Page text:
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Jack and the Beanstalk by Carol Ottolenghi

Jack and the Beanstalk

by Carol Ottolenghi

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I liked this book for two reasons. I liked that this book is bilingual. On each page of text, there is the story in English, and in Spanish. This way, children could attempt to learn a new language or share with a friend who understood the other language. I also liked that this is a classic folk tale that was adapted to be able to be translated into Spanish. Each version of the story is different, depending on the region you live in. In this particular version, Jack’s mother says “Those giants robbed us of that gold and two treasures. They killed your father.” (pg. 15). That is not a statement normally told in this story. I like that this book can be shared with native speakers and English Language Learners. ( )
  AliciaTrotman | Mar 2, 2015 |
Jack and the Beanstalk is part traditional literature which does not always have a typical main message. In this book, I would say the main theme is the boy finding his own way to help out his family. Even though it might not be necessarily right, he gets away with it in the end.
One reason I liked this book was the organization of the text. On each page there is a couple of sentences in English telling the story. Then underneath separated by a boarder, is the exact same sentences but in Spanish text. For example on the last page, the top of the text reads, "Jack, his mother, the goose, and the harp lived happily ever after." Then underneath it reads, "Juan, su mama, ele ganso y el arpa vivieron felices para siempre." It allows more people to enjoy this story and the paragraph organization makes it easier to read.
Another reason I liked this book was the variety of illustrations that were used page to page. For example, on one page the majority is text surrounded by a boarder of magic beans. Underneath the text there is just a picture of a large pot and pan. The page next to it though, is a top to bottom picture of the giant covering the whole page. It keeps the story lively because it is not repeating the same technique over and over again. ( )
  JamieLewis | Nov 10, 2014 |
I enjoyed this book. I think the author did a great job maintaining the same classic story. I enjoyed the colorful illustrations. I think it's important to add creating pictures in book like these so that children can visualize what is happening while reading. I also like the plot. I think it's very sweet that the little boy is helping his family in time of need. He puts himself in danger to provide for his ill mother. The overall message of this story is the importance of family. ( )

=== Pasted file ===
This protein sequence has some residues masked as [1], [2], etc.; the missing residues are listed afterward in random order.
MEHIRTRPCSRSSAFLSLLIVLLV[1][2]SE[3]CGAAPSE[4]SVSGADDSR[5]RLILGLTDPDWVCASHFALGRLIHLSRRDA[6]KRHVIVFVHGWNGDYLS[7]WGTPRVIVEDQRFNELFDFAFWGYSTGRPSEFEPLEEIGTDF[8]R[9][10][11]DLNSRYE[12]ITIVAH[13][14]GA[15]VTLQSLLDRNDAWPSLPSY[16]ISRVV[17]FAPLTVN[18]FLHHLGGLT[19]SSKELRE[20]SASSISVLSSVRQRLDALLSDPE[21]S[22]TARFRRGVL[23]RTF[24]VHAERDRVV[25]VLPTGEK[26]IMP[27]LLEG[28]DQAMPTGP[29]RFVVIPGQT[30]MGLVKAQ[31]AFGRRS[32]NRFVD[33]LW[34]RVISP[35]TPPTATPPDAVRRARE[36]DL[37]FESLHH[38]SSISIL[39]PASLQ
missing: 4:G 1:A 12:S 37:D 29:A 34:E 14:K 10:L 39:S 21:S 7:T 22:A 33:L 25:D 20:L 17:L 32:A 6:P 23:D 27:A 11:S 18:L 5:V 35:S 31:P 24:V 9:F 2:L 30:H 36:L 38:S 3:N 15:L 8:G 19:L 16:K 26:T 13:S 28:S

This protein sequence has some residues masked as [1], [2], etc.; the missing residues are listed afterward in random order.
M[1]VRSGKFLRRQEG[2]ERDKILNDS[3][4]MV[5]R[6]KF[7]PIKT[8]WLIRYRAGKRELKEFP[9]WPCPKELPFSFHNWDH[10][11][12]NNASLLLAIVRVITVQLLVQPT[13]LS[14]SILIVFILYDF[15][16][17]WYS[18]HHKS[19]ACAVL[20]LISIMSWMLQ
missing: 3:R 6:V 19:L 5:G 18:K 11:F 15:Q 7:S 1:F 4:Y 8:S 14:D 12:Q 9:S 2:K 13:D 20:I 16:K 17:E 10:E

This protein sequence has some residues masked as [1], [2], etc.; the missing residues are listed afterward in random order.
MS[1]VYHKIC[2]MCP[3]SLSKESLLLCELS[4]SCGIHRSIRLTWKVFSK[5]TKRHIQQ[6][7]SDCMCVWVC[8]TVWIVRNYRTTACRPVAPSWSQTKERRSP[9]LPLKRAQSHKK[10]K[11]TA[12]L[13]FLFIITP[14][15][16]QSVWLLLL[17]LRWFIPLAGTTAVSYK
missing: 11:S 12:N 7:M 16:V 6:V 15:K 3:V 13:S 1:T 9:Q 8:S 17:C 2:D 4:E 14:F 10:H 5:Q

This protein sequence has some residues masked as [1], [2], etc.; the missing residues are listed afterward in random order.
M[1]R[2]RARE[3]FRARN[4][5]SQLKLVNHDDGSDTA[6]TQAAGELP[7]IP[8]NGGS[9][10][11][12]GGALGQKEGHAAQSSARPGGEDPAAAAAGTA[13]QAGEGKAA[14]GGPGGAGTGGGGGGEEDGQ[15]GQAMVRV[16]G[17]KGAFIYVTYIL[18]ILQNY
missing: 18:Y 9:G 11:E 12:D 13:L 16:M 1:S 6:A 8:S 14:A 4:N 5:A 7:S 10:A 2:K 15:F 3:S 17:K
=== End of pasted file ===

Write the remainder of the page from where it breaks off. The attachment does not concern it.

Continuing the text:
eschoe1 | Oct 22, 2014 |
Summary: The story of a boy named Jack who trades a cow for "Magic beans". The beans grow into a giant beanstalk which Jack climbs and at the top Jack finds his adventure and a giant. Jack steals from the giant, the giant gets mad and chases jack back down the bean stalk. Befor the giant can get to Jack, Jack chops down he beanstalk killing the giant and living happily ever after with his spoils.

Personal reaction: Its a great stroy of action adventure and danger. However im not sure this is a story for kids the age that this story is usually read to. Here is a story of a boy who beeaks into somebodies houes robs him and kills him, and lives happily ever after. This is ok because he steals from a giant, but the giand wasnt a bad guy never did nothing to Jack until Jack stole from him. Then the giant gets killed because he is trying to defend his home and recover his property. Not a story I would want read to my younger kids.

Classroom extension: Can be used in a class of older students to show that some traditional literature that can pose a danger to younger readers.
  patrick.brautigan | Sep 16, 2012 |
Summary: This book is about a little boy that him and his mom lived a very poor life. His mom sent him off to sell their cow. On the way he meets an old man who talks him into trading the cow for some beans. These beans are suppose to make Jack a very wealthy person. The beans grow into a huge beanstalk where Jack can climb and at the top he descovers a giant who has gold, a hen that lays gold eggs, and a harp. He steals all three!
Impression: I liked this book but I also think it can teach children a very important lesson about stealing, and disobeying.
Classroom extensions: I think it would be neat to plant some kind of bean and watch it grow
This could also be used to introduce the letter G for gold or the color gold!
  ChasidyBrown | Sep 11, 2012 |
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Amazon.com Product Description (ISBN 0769638163, Paperback)

Between the pages of the Brighter Child(R) Keepsake Stories books are the classic tales of magic, imagination, and inspiration that will delight children again and again. From the hard-working Red Hen to the foolish Gingerbread Man, these stories will capture children's interest and spark their imagination page after page, inspiring a lifelong love of literature and reading. Each book includes 32 pages of fresh, captivating illustrations, and measures 8" x 8". --In this beloved tale, Jack watches in amazement as his magic beans grow into a beanstalk that reaches beyond the clouds! Children will eagerly continue reading to see whether Jack can sneak past a hungry giant to rescue the golden harp. --This title, retold in English and Spanish, is an excellent skill-builder for reading and foreign language comprehension.

(retrieved from Amazon Thu, 12 Mar 2015 18:20:23 -0400)

After climbing to the top of a huge beanstalk, a boy uses his quick wits to outsmart a giant and gain a fortune for himself and his mother.

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